The problem with my Facebook boyfriend
Facebook is not to be trusted. Into that great sucking vacuum of time, we willingly spill the dramas of our lives and gobble up the latest from our friends and colleagues, even as we admit the website is nothing but spin — invented lives, edited personalities, constructed fabulousness.
Still, though I acknowledge nothing on Facebook can be believed, I can’t make it through the day without taking a sip, just a quick scroll through the news feed to see what’s happening in the wider world. Evidently not much, based on what often pops up. But there are sometimes rare gems, bits of insight or wisdom or brilliant photography that make me stop and sit up in admiration.
Enter my Facebook boyfriend.
I’ll call him Andy. We met in graduate school two years ago — although technically speaking, we’ve never actually met. But given our common interests — travel, world affairs, good books — a mutual friend thought we should be in touch. So we became friends on Facebook, exchanged a few online messages, and now his posts frequently land in my news feed.
Andy regularly shares photos of the places he’s visited —Greece, Finland and Germany this year — and they’re always artful, taken with a good SLR camera, often of local people or scenery.
He’s not one for the grainy cell phone shot, the kind of photo on so many Facebook pages, the ones where the guys have their arms draped over the backs of their buddies, sweating bottles of local beer in their hands. Andy never posts photos from inside clubs or bars, he never makes silly faces into the camera, he’s never standing beside some tube-top wearing girl he just met.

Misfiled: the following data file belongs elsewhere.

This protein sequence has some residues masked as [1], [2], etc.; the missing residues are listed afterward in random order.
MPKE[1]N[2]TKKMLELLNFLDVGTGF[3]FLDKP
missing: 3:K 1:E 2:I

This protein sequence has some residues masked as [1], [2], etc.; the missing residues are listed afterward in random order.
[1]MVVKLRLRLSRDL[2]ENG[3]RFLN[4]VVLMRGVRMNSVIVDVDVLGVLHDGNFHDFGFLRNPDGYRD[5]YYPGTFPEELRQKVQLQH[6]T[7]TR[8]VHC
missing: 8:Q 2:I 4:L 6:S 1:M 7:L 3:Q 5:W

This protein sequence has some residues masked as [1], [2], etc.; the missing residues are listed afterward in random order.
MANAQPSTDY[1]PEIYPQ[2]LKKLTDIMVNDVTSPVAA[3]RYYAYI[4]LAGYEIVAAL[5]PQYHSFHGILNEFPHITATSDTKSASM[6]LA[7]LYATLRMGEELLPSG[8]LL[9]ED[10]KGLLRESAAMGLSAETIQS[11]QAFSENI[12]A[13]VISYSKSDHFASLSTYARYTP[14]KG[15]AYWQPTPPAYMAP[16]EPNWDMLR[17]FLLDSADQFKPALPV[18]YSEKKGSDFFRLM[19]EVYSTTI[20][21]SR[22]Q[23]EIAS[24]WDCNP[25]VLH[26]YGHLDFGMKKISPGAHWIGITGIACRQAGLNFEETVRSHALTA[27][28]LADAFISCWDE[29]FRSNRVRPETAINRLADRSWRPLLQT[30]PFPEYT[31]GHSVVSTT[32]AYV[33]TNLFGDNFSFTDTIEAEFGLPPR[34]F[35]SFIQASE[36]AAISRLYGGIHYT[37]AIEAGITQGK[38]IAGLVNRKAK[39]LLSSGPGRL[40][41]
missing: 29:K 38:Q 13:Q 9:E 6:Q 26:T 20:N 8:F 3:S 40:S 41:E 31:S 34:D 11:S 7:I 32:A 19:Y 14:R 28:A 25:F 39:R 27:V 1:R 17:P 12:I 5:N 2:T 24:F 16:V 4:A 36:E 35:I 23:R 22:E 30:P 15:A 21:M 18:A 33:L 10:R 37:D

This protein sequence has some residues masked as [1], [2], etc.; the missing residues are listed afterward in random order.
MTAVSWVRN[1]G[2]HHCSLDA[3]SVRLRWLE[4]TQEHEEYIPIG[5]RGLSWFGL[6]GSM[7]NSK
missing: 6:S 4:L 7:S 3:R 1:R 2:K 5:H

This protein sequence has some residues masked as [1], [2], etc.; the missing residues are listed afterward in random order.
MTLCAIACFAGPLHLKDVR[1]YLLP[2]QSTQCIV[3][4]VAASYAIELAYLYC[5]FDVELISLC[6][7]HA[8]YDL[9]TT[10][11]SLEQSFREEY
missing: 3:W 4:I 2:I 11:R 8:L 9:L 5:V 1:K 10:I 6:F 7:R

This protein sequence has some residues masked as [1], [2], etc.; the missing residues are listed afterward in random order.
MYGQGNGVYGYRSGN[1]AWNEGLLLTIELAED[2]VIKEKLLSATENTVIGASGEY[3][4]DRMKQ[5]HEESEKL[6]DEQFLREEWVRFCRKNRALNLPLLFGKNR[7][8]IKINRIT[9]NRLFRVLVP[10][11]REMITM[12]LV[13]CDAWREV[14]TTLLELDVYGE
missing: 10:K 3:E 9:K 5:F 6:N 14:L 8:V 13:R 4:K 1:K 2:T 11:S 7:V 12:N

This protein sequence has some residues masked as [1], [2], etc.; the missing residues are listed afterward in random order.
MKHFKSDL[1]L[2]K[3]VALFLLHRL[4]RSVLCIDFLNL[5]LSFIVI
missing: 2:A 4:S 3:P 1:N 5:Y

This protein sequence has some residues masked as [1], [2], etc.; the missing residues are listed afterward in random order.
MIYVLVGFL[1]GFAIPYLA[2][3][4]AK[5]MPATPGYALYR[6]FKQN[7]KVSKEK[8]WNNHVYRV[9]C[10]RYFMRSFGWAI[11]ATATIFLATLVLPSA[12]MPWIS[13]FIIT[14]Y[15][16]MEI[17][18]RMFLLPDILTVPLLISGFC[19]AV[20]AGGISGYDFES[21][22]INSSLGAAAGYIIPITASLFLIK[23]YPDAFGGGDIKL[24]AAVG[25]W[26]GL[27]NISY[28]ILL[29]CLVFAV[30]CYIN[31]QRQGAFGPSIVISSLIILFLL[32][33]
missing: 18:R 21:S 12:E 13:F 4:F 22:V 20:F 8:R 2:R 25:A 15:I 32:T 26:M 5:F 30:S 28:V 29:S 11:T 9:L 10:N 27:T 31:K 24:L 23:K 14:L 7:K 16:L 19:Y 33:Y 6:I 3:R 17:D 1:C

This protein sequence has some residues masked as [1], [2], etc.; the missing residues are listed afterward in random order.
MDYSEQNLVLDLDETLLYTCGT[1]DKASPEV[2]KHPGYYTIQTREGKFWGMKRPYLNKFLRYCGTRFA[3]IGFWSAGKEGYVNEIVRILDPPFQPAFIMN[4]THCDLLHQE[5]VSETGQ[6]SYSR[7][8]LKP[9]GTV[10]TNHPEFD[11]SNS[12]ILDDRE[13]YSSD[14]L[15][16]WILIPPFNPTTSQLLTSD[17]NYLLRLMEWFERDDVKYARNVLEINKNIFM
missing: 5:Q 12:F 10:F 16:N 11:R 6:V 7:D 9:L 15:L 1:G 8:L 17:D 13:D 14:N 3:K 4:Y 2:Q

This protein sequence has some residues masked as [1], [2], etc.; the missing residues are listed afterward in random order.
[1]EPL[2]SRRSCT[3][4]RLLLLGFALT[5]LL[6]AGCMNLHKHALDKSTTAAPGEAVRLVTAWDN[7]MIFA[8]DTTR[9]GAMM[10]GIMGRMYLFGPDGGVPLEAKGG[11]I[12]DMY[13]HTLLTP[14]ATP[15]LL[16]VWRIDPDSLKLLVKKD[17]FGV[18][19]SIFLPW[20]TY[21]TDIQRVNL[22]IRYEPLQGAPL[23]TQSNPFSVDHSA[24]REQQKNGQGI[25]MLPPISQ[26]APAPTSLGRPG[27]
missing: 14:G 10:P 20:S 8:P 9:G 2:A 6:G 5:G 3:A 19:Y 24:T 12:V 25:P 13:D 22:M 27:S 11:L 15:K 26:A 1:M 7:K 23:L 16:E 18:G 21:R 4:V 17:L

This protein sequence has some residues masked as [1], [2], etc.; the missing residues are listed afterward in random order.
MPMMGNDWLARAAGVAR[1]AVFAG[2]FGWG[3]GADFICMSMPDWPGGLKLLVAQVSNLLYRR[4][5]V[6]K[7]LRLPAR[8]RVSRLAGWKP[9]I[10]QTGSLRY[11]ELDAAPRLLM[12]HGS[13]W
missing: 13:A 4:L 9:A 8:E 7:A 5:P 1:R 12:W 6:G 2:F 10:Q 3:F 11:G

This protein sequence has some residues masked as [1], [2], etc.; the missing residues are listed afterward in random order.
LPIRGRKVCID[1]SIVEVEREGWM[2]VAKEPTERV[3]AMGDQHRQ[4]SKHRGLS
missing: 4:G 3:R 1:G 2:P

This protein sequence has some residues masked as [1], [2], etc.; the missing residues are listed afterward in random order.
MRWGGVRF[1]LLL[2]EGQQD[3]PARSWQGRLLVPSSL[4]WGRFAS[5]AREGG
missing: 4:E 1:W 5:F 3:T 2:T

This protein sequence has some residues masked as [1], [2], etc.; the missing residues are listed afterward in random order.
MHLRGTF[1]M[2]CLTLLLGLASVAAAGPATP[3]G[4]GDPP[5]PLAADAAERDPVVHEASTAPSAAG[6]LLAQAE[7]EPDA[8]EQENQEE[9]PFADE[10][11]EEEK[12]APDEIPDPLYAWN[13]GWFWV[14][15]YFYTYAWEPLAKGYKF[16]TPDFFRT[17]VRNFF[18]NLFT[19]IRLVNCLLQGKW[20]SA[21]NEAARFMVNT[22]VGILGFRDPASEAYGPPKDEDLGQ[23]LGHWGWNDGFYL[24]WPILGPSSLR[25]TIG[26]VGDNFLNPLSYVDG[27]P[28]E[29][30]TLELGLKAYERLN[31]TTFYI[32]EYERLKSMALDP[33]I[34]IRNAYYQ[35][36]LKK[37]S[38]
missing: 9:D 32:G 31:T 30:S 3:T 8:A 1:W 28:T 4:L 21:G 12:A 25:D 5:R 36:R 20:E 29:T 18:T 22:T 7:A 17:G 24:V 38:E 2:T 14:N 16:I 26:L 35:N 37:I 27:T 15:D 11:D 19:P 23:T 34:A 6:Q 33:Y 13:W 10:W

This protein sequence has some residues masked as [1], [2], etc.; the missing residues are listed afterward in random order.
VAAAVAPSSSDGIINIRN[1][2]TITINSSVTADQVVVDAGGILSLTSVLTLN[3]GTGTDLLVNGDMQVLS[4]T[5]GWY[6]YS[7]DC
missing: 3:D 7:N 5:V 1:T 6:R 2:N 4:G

In fact, Andy rarely appears in his own photos, and when he does, he always looks serious and soulful and extremely well groomed.
When he’s not posting pictures from his world travels, he’s writing about world events — the riots in Greece, the economic crisis in the eurozone, the drum beat to war with Iran. Sometimes he’s witty, other times he’s grave, but he always uses proper grammar and correct spelling. For that alone, I’d marry him.
I’ll admit it feels strange, this Facebook engineered intimacy with someone I’ve
never met. After all, I know his likes and dislikes, his tastes and hobbies, his political leanings and future aspirations, and in that way our relationship is more intimate than many actual romances. This despite the fact that, like most things on Facebook, our connection is completely invented.
Which is what makes online love affairs, especially one-sided ones, so precarious.
I recently made the mistake of mentioning my infatuation to our mutual friend.
“Andy?” she said.
“He has the best Facebook posts,” I said. “So smart. So sensitive. I think I have a little crush on him.”
My friend laughed. “But he’s gay.”
“Of course,” she said. “He was pretty open about it at school.”
Which I would have known we were friends. I mean, actual friends, not just friends on Facebook, where our edited selves bear as much — or as little — resemblance to real life as we want. ¦